Today is the first day of Ramadan in the Sultanate of Oman! To all my Muslim and non-Muslim friends…Ramadan Kareem! Muslims around the world are celebrating the Holy month of Ramadan, the holiest in the Islamic Calendar, refraining from eating, drinking and smoking from sunrise to sunset.
In detail these news have already been covered by a few local bloggers who may have a lot more insight into the A-Z basics of the Holy Month. Please refer to “blogs I follow” below, to read some wonderful insights.
My personal opinion is very humble; I understand the concept behind it and respect those who obediently fast by the rules. It is a time for thought and change and reflection. It brings families closer together and highlights important aspects of our society; such as charities.
To my friends back home, if you are wondering what social changes take place during this month, I will happily explain. The first signs of approaching Ramadan emerged when a memo circulated around work explaining that we are not to eat, drink, smoke or chew gum in front of fasting colleagues. My bottle of water is now well hidden behind my monitor. I also call up Alex every few hours to remind him NOT TO SMOKE in public places. He now hides in a corner at work and smokes away quietly. It is his first Ramadan in Oman, and he is a little hazy on the rules.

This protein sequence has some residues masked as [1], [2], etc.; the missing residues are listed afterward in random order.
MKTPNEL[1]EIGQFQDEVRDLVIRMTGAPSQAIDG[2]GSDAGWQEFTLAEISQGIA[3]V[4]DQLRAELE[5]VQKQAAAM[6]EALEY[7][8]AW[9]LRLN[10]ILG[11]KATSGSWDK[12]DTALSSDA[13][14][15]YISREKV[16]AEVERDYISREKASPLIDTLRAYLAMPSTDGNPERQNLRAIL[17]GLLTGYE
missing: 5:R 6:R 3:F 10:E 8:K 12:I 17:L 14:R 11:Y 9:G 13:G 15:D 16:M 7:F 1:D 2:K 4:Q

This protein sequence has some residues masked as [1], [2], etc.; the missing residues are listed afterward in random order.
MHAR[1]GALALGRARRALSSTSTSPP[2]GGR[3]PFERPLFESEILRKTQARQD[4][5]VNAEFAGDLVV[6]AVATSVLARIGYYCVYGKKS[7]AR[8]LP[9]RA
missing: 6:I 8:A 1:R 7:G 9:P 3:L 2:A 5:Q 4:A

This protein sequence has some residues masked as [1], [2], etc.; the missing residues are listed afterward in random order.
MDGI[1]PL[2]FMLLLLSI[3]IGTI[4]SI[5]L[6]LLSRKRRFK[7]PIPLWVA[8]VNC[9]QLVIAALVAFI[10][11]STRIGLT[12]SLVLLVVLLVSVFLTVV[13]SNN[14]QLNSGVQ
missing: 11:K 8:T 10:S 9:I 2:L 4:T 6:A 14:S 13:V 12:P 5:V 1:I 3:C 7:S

A little FYI:
-alcohol shops do not operate during the Holy Month of Ramadan
-pubs and bars do not serve alcohol
-hotels serve alcohol to in-house guests only
-almost all stores are closed during the day
-business comes to a halt for an entire month
-those fasting only work 6 hours a day in the Sultanate
We are also encouraged to wear decent clothing as not to offend those around us. I have hence traded my uniform skirt for pants today, as to not take any risks. In all, Ramadan does not affect those who do not fast, much. My only struggle during Ramadan is grocery shopping – 4 days ago I spend an hour in Sultan Center supermarket, in line. There were hundreds of people there, obviously preparing for the celebrations ahead, and the supermarket was simply not equipped to deal with the flow of irritable customers. I have also heard numerous tales of the dangers of driving during Ramadan, as most are sleepy and in a rush to get home from work. It is also a challenge to adapt to the changed schedules of store timings, as everything opens from 8 pm on and will continue to work till late at night! But apart from that…it’s a piece of cake… which is also below:
Day 59 of Project 365.